From a holistic perspective, this is a good thing! Your dog’s body is working to heal itself by getting rid of toxins.

Holistic treatment supports this natural detoxification process. But conventional medicine takes a completely different approach.

Why Conventional Treatments Are Like Bandages

Your conventional vet will often offer antibiotics and medicated topical treatments. 

These medicines may help the ears clear up at first … but the problem often returns later.

The drugs only treat the symptoms you can see. But they don’t address the underlying condition that’s causing the symptoms. 

Using antibiotics is a tough decision. Antibiotics will disrupt the bacterial balance in your dog’s gut. And that’s just the start. Yeast can often overgrow as well … and that kills more good bacteria.

Sometimes your vet may even prescribe steroids to manage ear problems. Steroids work by suppressing the immune system. They can cause many harmful side effects. So avoid them if you can. 

When you suppress symptoms without correcting the underlying disease, that’s a problem. And with ear infections, it’s especially bad. 

Remember how I said toxins can exit the body through the ears? 

Well, if you close off that exit route by using suppressive drugs, it can drive the disease deeper. It’ll come back somewhere else. And that means your dog will get sicker … maybe with a more serious disease.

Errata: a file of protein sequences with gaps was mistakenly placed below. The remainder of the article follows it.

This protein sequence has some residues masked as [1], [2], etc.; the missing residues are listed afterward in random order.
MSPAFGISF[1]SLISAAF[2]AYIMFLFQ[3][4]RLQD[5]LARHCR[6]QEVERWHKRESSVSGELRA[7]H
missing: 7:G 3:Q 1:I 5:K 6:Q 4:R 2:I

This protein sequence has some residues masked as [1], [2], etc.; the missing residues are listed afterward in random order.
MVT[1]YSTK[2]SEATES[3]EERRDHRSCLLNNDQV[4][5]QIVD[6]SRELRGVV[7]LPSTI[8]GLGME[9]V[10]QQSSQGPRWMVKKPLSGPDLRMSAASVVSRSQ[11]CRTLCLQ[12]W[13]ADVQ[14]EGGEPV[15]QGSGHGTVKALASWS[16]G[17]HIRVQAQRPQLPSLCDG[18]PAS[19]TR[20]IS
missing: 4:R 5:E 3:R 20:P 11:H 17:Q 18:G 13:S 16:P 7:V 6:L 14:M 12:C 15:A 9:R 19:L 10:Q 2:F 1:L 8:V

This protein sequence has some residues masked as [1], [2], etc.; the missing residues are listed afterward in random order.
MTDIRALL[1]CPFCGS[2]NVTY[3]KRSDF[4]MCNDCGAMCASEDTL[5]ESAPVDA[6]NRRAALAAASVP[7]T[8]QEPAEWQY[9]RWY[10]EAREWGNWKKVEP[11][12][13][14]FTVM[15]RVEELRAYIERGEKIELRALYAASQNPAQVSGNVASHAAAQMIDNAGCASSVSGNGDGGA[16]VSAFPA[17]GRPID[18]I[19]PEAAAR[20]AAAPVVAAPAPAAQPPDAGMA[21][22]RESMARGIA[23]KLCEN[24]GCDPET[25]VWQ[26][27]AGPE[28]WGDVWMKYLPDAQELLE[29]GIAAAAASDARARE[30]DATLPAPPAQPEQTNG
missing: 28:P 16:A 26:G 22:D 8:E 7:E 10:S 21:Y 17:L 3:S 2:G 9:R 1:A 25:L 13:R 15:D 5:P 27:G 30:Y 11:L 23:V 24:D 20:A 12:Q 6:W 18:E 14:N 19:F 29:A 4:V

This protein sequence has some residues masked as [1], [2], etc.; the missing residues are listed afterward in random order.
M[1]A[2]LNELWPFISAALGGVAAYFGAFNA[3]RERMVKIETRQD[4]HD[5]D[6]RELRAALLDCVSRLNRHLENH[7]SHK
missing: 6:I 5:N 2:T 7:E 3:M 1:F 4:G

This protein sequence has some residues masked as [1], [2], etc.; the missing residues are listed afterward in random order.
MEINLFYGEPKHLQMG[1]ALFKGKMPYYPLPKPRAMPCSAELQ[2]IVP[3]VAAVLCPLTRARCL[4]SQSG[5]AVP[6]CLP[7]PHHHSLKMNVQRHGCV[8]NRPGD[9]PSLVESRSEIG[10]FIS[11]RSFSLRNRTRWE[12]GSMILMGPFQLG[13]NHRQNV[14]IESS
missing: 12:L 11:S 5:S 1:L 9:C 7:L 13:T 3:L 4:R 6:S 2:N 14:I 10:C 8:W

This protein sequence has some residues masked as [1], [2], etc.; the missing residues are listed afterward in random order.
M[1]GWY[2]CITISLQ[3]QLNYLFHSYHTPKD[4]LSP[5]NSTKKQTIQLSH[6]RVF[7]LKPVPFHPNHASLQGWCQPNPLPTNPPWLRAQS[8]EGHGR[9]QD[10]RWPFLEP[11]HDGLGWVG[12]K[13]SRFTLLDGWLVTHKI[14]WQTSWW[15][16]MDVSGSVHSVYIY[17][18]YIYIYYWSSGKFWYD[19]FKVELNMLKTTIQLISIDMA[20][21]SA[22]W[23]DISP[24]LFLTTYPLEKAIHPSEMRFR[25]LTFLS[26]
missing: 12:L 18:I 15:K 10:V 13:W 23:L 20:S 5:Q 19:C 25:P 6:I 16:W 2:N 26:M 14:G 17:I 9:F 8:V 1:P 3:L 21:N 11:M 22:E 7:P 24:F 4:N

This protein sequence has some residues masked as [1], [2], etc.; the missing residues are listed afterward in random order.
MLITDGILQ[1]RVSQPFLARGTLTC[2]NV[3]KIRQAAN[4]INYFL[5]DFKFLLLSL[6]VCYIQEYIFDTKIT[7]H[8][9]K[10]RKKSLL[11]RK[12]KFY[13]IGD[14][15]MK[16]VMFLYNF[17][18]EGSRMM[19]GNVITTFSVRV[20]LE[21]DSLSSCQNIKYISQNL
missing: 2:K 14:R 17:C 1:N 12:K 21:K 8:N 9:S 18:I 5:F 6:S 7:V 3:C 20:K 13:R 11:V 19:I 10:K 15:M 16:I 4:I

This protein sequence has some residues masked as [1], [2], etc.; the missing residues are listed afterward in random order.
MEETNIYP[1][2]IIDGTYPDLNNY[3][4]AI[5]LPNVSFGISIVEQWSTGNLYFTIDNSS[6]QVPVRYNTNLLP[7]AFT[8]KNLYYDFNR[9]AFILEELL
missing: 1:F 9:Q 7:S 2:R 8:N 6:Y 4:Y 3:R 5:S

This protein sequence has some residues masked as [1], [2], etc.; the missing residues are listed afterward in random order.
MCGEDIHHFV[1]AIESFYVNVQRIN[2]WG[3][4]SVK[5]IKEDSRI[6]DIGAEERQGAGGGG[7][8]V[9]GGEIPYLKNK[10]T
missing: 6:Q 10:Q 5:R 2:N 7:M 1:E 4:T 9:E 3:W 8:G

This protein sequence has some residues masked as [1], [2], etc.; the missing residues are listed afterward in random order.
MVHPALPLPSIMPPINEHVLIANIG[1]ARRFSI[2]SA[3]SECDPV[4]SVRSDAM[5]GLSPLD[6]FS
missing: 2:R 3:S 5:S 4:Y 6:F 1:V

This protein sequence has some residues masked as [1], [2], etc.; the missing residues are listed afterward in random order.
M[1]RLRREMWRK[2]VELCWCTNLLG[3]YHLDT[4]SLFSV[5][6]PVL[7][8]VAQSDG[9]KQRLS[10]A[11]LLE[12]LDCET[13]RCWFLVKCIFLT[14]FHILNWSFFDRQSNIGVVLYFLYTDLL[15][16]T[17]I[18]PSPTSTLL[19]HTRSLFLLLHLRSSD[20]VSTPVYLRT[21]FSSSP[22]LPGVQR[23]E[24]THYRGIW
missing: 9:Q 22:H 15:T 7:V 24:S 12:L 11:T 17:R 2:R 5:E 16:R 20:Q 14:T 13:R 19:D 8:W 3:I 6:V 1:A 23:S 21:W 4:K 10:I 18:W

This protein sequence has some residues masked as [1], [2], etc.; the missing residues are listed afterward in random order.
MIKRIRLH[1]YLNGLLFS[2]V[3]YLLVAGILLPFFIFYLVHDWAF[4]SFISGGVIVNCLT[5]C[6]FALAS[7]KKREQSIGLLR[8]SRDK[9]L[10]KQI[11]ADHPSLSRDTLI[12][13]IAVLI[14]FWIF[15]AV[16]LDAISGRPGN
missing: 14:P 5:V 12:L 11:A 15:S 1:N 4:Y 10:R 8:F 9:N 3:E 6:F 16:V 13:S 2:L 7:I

So, finding the cause of your dog’s ear problems is the key to ridding her of them once and for all.

Why Does My Dog Get Ear Infections?

Remember, ear infections are an alert that the body is unwell. The following are some reasons for ear infections in dogs.

1. Diet

Diet is a huge factor, especially if your dog eats a processed diet. Kibble is high in refined carbohydrates, preservatives, and processed ingredients.

Dry diets feed the natural yeast in your dog’s body. This causes the yeast to grow larger colonies in the gut … leading to inflammation.

That’s why you’ll often see signs of food allergies or intolerances if you feed kibble.

It’s always important to feed your dog a fresh, raw and organic diet if you can.

[Related: Raw Feeding Dogs: 10 Simple Rules To Get Started]

2. Anatomic

If your dog has long ear flaps, like a Cocker Spaniel, she’ll be more prone to ear infections. The long ears trap more debris and moisture. There’s less airflow than in a dog with pricked ears.

She may also have a tendency for waxy buildup and discharge. Her ear canal is a dark moist environment that can encourage the excess growth of yeast and bacteria.

3. Lifestyle

Dogs who live a more natural lifestyle are less likely to develop ear infections.

Make some lifestyle choices that reduce stressors:

  • Feed your dog a whole food, raw diet
  • Don’t over-vaccinate. Talk to your vet about titers and avoid unnecessary vaccines
  • Use caution with pharmaceutical drugs and avoid them when possible
  • Avoid exposure to pesticides and chemicals in your dog’s environment

4. Excessive Ear Cleaning